, Volume 4, Issue 2, pp 119–133 | Cite as

From traditional to electronic lexicography: the dictionaries of Old English

  • Darío Metola Rodríguez
Original Paper


The aim of this article is to review the standard dictionaries of Old English from the perspective of the evolution from traditional lexicography to electronic lexicography and to find the similarities and differences, together with their pros and cons. The ultimate purpose is to find which of these four dictionaries is more suitable for linguistic research in Old English for scholars in the field. An Anglo-Saxon Dictionary (Bosworth and Toller in Oxford University Press, Oxford, 1973), The Student’s Dictionary of Anglo-Saxon (Sweet in Cambridge University Press, Cambridge, 1976), A Concise Anglo-Saxon Dictionary (Hall in University of Toronto Press, Toronto, 1996) and The Dictionary of Old English in Electronic Form A–G (Healey et al. in Dictionary of Old English Project, Centre for Medieval Studies, University of Toronto, Toronto, 2008) are examined with respect to headwords, alternative spellings and cross-references, vowel quantity and textual evidence.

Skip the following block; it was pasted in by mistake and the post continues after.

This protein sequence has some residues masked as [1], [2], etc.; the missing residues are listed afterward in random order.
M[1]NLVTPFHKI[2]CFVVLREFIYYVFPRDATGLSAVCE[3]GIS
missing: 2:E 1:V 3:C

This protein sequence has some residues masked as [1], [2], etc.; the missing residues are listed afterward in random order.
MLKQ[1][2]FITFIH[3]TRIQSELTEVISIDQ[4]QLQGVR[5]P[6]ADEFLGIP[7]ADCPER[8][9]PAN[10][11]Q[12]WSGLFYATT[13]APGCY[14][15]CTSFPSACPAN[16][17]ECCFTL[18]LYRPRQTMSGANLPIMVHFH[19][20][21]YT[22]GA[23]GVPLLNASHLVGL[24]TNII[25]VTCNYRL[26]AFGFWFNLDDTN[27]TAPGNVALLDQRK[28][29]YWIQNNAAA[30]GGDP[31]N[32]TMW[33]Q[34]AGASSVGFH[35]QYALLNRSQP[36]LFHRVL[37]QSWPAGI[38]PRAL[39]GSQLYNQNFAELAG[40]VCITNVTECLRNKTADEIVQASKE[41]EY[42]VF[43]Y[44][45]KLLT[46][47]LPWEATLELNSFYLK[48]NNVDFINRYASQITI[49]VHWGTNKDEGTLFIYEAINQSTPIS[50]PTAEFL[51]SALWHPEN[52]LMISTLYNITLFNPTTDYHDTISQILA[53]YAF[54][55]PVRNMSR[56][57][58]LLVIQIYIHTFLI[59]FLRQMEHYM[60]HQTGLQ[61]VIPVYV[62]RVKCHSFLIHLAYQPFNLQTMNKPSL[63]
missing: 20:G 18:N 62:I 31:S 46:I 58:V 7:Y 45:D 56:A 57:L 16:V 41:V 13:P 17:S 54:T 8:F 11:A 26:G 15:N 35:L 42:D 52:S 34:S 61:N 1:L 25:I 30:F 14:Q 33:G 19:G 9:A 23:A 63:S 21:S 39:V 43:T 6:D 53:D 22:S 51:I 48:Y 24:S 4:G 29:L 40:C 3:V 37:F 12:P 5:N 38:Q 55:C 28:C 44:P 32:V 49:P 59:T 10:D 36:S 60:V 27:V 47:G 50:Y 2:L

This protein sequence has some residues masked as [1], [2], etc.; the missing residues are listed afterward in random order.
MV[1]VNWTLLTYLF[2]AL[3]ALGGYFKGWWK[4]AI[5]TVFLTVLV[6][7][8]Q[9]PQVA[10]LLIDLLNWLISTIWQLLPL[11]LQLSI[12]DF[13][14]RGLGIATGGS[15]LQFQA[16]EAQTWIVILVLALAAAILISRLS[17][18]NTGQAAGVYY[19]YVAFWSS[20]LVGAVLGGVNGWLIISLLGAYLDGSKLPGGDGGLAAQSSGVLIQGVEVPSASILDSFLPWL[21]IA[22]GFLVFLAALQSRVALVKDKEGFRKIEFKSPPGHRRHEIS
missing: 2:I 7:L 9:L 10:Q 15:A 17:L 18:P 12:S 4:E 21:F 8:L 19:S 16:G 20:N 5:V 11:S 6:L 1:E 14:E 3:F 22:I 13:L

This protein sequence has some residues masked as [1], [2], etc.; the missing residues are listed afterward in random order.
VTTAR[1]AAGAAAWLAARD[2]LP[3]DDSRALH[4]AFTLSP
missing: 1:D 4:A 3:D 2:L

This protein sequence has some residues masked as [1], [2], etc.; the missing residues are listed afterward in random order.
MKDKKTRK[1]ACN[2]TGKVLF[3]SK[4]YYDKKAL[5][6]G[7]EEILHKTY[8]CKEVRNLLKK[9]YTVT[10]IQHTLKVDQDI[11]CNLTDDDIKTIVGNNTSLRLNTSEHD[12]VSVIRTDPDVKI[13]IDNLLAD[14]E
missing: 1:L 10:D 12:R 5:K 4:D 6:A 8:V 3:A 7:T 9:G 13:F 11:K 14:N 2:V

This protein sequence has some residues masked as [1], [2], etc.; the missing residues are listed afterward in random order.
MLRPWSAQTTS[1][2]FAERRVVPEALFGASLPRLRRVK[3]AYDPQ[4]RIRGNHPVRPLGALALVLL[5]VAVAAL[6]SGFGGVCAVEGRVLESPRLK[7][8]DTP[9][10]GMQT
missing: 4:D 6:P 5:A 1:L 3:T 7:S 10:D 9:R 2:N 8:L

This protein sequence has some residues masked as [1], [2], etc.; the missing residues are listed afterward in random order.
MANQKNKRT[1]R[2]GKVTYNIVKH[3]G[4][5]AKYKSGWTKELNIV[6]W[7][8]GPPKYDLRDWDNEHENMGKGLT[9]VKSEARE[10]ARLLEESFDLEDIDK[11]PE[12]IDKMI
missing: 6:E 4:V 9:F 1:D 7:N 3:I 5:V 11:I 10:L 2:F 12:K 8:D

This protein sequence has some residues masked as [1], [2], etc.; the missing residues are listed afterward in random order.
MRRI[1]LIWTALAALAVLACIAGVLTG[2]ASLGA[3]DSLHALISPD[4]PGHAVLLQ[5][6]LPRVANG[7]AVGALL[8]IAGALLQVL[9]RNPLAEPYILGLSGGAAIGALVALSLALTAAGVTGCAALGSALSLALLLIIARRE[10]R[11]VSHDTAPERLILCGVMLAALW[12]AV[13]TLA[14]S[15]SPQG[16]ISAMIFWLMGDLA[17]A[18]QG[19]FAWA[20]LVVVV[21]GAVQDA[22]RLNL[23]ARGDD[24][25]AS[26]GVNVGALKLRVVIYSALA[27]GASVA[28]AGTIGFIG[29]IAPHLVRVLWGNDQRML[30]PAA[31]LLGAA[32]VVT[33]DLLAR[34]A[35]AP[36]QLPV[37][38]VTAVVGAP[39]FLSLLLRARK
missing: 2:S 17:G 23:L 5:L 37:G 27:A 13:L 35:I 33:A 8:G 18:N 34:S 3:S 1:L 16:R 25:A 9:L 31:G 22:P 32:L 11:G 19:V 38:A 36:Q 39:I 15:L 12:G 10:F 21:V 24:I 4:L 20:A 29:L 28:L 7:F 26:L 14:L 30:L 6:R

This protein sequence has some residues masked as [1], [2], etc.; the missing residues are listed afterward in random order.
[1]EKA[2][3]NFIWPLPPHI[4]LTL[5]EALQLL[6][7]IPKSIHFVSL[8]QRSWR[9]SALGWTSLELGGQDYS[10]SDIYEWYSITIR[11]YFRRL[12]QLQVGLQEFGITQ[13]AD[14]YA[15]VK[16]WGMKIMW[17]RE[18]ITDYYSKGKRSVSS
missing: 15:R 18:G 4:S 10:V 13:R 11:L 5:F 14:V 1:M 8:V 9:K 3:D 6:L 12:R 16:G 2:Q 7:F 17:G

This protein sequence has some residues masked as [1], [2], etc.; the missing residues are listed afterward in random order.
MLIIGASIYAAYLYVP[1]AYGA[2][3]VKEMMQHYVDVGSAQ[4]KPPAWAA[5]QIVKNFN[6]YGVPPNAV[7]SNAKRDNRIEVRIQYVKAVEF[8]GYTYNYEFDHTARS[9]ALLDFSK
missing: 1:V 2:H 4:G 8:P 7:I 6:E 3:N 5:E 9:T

Lexicography Electronic lexicography Old English Dictionary 



This research has been funded through the project FFI2014-59110 (MINECO), which is gratefully acknowledged.


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Copyright information

© Springer-Verlag GmbH Germany, part of Springer Nature 2018

Authors and Affiliations

  1. 1.Universidad de La RiojaLa RiojaSpain

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